NameClement WEAVER [777]
Birthabt 1620, Glastonbury, Somerset, England [2]
Movebef 1650, Newport, Newport Co, RI
Land Purch5 Mar 1651, Portsmouth, RI (land grant) [1002]
Freeman1655, Newport, Newport Co, RI [1002]
Land Purch6 Mar 1664, Westerly, Washington, RI [1002]
Land Purch31 Oct 1677, E. Greenwich, Kent, RI [Original grantee] [779]
Will24 Nov 1680, Newport, Newport Co, RI [779]
Deathaft 4 Sep 1683, (jury) Newport, Newport, RI [779]
FatherClement WEAVER (~1590-1683)
MotherRebecca Holbrook (~1597-?)
SpouseMary FREEBORN [777]
Birth1627, Ipswich, Suffolk, England
Immigration1634, Boston aboard the Francis
Deathaft 6 Mar 1663/4, Newport, Newport Co, RI [779]
Death Memohusband’s land purchase
FatherWilliam FREEBORN (~1594-1670)
MotherMary (Freeborn) (~1600-1670)
Birthabt 1647, Newport, Newport Co, RI [2]
Death1690, Cold Spring, Bucks, PA [777]
Marriage1663, Newport, Newport Co, RI [777]
Notes for Clement WEAVER
Came to Newport before 1650, as he met and married Mary around 1647. It is not known if he lived at Portsmouth, though he did hold land there. On Oct. 31, 1677, Clement and (most likely) his son John were on the list of 50 original grantees of E. Greenwich. The grant consisted of 50 100-acre parcels to be laid out "near the sea." Clement's portion was laid out in 1680. He was sued by Benedict Arnold for trespass in 1681. He served on a jury several times in 1680, 1681 and 1683, the last mention of him being Sept. 4, 1683 when he was on a grand jury.

His will is not extant, and was likely destroyed by the British during the Revolutionary War. However, it was listed in a court proceeding in 1700 dealing with the problem of it only having two witnesses rather than three. [779]
Notes for Mary FREEBORN
Family: When Mary, she and her parents, William Freeborn and Mary, came to Boston aboard the “Francis.” They sailed from Ipswich, England, having lived at Witham, co. Essex, England, where William Freeborn owned the manor of Batisford, with mansion house "of great antiquity." He sold the Essex property 20 December 1633 and, on 30 April 1634, at the age of 40, settled at Roxbury, Massachusetts, with his wife Mary, and children: Mary and Sarah, age 2. They had been married about the year 1625, and he died at Portsmouth 28 April 1670, five days before his wife, arrd five days after his daughter Sarah. William Freeborn and others, "because the opinions and revelations of Mr. Wheelwright and Mrs. Hutchinson have seduced and led into dangerous errors many of the people of New England," were by sentence of the Court on 9 mo. 20th, 1637, ordered to deliver up all fire arms and by act of Assembly of 12 March 1638 were for their convictions excluded and driven out of Massachusetts.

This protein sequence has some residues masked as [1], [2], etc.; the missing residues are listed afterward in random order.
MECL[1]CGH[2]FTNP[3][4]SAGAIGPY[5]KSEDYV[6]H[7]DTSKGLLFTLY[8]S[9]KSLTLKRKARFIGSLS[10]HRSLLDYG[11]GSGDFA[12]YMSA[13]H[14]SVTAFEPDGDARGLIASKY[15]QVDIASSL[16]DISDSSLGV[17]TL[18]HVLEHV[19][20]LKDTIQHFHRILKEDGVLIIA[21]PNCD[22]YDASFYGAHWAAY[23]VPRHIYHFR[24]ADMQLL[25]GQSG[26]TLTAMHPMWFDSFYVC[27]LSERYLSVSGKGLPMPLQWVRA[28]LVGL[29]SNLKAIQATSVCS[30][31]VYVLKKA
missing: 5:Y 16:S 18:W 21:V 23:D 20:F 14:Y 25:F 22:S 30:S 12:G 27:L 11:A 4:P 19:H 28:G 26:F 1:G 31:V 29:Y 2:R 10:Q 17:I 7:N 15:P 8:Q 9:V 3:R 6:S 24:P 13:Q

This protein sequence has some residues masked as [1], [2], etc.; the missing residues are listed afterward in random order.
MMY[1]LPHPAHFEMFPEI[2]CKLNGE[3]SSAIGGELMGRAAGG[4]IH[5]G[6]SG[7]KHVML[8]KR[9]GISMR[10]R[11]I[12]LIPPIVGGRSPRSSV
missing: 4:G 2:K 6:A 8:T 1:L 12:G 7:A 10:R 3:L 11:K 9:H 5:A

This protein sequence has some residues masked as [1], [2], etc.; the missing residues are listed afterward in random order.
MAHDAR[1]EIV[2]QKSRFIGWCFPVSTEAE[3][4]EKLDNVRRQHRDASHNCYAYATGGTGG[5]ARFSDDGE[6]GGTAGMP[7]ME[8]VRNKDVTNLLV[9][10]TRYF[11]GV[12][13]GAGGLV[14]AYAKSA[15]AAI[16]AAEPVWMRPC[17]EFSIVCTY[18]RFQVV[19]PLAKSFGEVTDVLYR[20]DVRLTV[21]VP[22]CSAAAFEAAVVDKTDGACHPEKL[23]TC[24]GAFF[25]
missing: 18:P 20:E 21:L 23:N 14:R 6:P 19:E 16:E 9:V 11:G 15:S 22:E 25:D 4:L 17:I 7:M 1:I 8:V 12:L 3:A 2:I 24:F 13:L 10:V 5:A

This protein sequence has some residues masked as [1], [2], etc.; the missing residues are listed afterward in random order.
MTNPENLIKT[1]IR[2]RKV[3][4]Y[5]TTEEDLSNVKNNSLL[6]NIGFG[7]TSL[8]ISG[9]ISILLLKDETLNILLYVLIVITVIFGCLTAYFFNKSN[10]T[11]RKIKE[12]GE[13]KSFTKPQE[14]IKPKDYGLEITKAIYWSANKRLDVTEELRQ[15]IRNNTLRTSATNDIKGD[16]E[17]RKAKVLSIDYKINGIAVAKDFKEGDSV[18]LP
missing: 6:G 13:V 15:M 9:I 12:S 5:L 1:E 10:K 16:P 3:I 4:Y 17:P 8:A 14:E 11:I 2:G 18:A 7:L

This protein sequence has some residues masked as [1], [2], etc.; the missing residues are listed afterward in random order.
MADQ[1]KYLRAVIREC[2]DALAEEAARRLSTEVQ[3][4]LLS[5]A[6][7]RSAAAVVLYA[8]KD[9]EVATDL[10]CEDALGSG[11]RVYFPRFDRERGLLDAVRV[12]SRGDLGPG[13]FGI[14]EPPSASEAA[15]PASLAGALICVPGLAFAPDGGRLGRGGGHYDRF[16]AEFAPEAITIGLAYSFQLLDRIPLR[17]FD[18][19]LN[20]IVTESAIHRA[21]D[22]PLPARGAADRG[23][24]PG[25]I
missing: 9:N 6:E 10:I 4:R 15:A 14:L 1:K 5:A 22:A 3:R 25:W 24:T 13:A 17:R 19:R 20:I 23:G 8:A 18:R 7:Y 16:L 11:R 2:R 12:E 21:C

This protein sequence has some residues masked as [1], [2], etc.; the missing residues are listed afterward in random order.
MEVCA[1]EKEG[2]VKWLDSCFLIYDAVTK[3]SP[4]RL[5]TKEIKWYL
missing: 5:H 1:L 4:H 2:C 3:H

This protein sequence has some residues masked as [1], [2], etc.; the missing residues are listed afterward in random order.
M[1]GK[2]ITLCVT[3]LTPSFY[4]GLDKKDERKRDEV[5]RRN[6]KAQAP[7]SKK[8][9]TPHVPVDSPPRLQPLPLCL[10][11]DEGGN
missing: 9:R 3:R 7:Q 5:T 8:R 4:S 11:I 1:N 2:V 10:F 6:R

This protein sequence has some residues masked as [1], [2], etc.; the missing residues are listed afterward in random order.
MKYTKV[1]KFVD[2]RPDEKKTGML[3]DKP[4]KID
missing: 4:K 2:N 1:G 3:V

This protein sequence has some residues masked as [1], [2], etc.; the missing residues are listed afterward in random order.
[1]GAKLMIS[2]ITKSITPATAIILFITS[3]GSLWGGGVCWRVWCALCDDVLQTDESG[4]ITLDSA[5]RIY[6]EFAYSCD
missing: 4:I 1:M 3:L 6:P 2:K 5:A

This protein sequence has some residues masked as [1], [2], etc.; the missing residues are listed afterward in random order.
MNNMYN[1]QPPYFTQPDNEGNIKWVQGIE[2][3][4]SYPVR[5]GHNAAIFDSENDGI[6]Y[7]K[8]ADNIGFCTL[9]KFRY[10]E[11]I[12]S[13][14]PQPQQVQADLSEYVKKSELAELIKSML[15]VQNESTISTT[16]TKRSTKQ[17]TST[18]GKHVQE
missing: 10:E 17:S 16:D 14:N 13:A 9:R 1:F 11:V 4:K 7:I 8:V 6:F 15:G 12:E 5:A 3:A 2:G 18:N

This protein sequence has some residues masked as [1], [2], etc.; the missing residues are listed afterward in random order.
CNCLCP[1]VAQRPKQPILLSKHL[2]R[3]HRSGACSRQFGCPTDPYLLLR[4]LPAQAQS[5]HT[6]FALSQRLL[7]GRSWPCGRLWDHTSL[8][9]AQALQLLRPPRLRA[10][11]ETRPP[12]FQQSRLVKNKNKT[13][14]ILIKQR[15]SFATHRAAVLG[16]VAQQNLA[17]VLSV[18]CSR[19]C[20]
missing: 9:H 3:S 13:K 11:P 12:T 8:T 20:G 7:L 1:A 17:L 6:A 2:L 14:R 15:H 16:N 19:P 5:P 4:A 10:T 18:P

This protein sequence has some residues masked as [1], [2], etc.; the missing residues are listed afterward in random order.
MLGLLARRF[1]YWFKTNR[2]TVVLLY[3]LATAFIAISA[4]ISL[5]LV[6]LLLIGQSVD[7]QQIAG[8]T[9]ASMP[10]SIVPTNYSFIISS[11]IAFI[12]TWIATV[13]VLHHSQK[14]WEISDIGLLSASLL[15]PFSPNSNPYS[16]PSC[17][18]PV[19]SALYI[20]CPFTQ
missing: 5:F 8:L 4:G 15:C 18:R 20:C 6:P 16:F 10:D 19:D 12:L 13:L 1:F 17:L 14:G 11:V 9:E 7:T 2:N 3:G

On 7 March 1638, William Freeborn with other planters, among them Clement Weaver, original purchasers of Rhode Island, Signed, the compact which marks the foundation of the Colony at Portsmouth, R. I.: "We whose names are underwritten do hereby solemnly in the presence of Jehovah, incorporate ourselves into a Bodie Politick and as He shall help, will submit our persons, lives and estates unto our Lord Jesus Christ, the King of Kings and Lord of Lords and to all those perfect and most absolute laws of His, given us in His holy word of truth, to be guided and judged thereby."

On 1 December 1641, Jeremy Clarke and William Freeborn were members of the Grand jury in Portsmouth, and in 1642 William Freeborn was Constable. On 10 December 1649 he received a grant of 140 acres in Portsmouth conditioned only that he must build a house within a year. On 19 May 1657 he was elected a member of the General Court of Commissioners and the same year was a member of the Rhode Island Assembly. The Freeborns were members of the Society of Friends.
Last Modified 11 Nov 2004Created 1 Dec 2013 using Reunion for Macintosh